It’s that Minnesota time of year. Shoes are covered in salt stains, windshield wipers are streaking invisible chunks of ice across glass and city streets run single-lane in two directions. It’s time to reflect on appreciation, if only to stay warm. This past year provided an extra day or two in early October to extend such opportunities for appreciation. One of mine was spent running to a handful of houses on the 2011 docomomo us mn tour, held Oct. 8.
Doco-what? It was new to me, too, but docomomo us mn is a local chapter of an International nonprofit organization that is, according to their Facebook page, dedicated to the “DOcumentation and COnservation of buildings, sites, and neighborhoods of the MOdern MOvement.”
This local tour featured only six homes designed by acclaimed architects in the 1950s and ’60s that have been carefully maintained by their owners, in some cases, the original owners. The tour was a unique opportunity for enthusiasts to visit and study regional Modernist roots.
Many of the architects were local practitioners, including Robert Bliss, Lisl Close, Carl Graffunder, and James Stageberg, bringing to attention the notable Modernist talents in the region. Both James Stageberg and Lisl Close died this year making the opportunity to experience their individual gifts for crafting space with brick, wood and light all the more poignant and memorable.
I’ve written about home tours featuring contemporary design before, but a tour of mid-century Modernist-designed homes is a resounding reminder of how the adage less is more can be a memorable understatement. From period furniture to closet space, these homes epitomized the Not-So-Big with efficiency and elegance. Mostly unchanged since their construction, these homes have begun to reveal their age in yellowing plastics or drafty windows, but their beauty is as recognizable with wrinkles as it is with freshly painted skin.
Imagine the majority of homes built today, designed in the suburban hip-roofed aesthetic, and you will likely recall formal rooms at the front and informal rooms along the back, separated by a bearing wall and contained under a giant roof. To the contrary, many of these homes featured an organizational system containing a middle zone. These “modern middles” contained functional secondary spaces of the homes — baths, laundries, kitchens and circulation elements — naturally lit by skylights in space-efficient and neighbor-friendly flat roofs.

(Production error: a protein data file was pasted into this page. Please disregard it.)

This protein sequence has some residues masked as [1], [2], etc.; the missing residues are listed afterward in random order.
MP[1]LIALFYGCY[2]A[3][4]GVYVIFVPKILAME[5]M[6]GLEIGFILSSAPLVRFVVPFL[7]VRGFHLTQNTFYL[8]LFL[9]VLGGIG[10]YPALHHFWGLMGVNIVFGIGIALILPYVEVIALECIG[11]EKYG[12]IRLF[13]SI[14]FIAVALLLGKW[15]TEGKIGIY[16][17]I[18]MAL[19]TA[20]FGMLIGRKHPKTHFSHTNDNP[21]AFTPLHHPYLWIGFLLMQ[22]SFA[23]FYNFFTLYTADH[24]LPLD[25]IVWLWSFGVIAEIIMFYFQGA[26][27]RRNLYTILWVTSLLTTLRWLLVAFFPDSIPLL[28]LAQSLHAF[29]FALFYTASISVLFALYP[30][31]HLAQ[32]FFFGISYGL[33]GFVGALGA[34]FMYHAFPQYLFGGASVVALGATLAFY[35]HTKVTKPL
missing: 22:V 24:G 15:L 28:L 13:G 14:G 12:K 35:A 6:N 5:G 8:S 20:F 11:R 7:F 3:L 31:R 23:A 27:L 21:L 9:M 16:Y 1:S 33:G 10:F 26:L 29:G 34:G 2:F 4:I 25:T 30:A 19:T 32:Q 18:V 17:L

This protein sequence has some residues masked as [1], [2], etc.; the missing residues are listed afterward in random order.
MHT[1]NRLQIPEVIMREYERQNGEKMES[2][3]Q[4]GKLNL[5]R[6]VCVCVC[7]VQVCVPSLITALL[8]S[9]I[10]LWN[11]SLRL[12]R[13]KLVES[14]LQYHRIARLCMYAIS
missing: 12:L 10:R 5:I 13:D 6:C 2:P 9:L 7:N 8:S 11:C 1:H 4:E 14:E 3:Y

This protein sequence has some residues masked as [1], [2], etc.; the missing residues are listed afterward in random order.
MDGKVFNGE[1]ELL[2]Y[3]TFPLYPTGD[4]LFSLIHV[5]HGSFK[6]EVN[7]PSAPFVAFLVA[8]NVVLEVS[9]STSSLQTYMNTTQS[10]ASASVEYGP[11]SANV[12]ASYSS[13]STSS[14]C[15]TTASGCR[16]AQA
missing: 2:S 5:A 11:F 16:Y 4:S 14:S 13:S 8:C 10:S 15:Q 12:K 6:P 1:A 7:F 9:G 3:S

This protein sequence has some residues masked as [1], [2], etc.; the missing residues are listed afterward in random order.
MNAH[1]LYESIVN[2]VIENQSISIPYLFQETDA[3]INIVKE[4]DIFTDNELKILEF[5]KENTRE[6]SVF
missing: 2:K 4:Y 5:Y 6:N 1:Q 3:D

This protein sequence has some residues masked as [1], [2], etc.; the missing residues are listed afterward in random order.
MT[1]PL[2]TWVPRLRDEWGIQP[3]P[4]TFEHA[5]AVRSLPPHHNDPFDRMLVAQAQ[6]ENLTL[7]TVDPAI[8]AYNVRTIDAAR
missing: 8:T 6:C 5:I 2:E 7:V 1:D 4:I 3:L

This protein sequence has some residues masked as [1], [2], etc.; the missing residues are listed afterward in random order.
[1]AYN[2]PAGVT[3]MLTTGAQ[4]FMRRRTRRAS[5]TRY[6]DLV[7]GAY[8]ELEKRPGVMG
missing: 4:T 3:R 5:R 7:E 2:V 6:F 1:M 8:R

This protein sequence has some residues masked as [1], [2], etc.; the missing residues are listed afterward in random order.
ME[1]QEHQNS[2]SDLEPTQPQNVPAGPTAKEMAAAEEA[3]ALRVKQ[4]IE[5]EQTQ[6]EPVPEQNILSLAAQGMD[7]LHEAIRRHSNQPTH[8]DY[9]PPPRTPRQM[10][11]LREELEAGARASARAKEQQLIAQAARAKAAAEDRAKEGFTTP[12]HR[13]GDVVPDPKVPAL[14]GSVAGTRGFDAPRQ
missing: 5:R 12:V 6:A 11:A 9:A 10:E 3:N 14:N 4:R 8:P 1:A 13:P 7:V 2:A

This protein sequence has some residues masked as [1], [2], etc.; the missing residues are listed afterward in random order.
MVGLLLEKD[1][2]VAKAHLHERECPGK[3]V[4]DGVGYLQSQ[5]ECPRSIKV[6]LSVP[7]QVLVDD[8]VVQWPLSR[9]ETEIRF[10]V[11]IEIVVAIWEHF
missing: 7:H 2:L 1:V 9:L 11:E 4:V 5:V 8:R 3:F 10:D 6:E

The final home on our abridged tour was a rambling gem in Kenwood, originally known as the Dalrymple House by Bliss & Campbell from 1963. Its scale and ingenuity are cleverly masked by the delicately curved street elevation, but inside, the one-level plan unfolds as the visitor passes through and around a series of arced brick walls, culminating in the central living room with a 16 to 20-foot diameter glazed oculus in the ceiling. It was straight out of an early Bond movie, and for a house enthusiast, left me as giddy as a child under a Christmas tree.
I have benefited from the graciousness of many of my clients agreeing to similar tours and have, myself, entertained curious strangers in my living room, so I make it a point to thank the homeowners who have sacrificed their privacy for an afternoon so that I, and the curious others, can share in their architectural delight, if only for the length of a tour.
In this last home we visited, at the risk of overstaying our welcome, I found the homeowner to express my appreciation. I was memorably struck by his gracious response. “It is such a privilege to own a house like this. We have to share it.” Now there is a sentiment to keep you warm through another Minnesota winter.
Bryan Anderson lives in Stevens Square. He works for SALA Architects.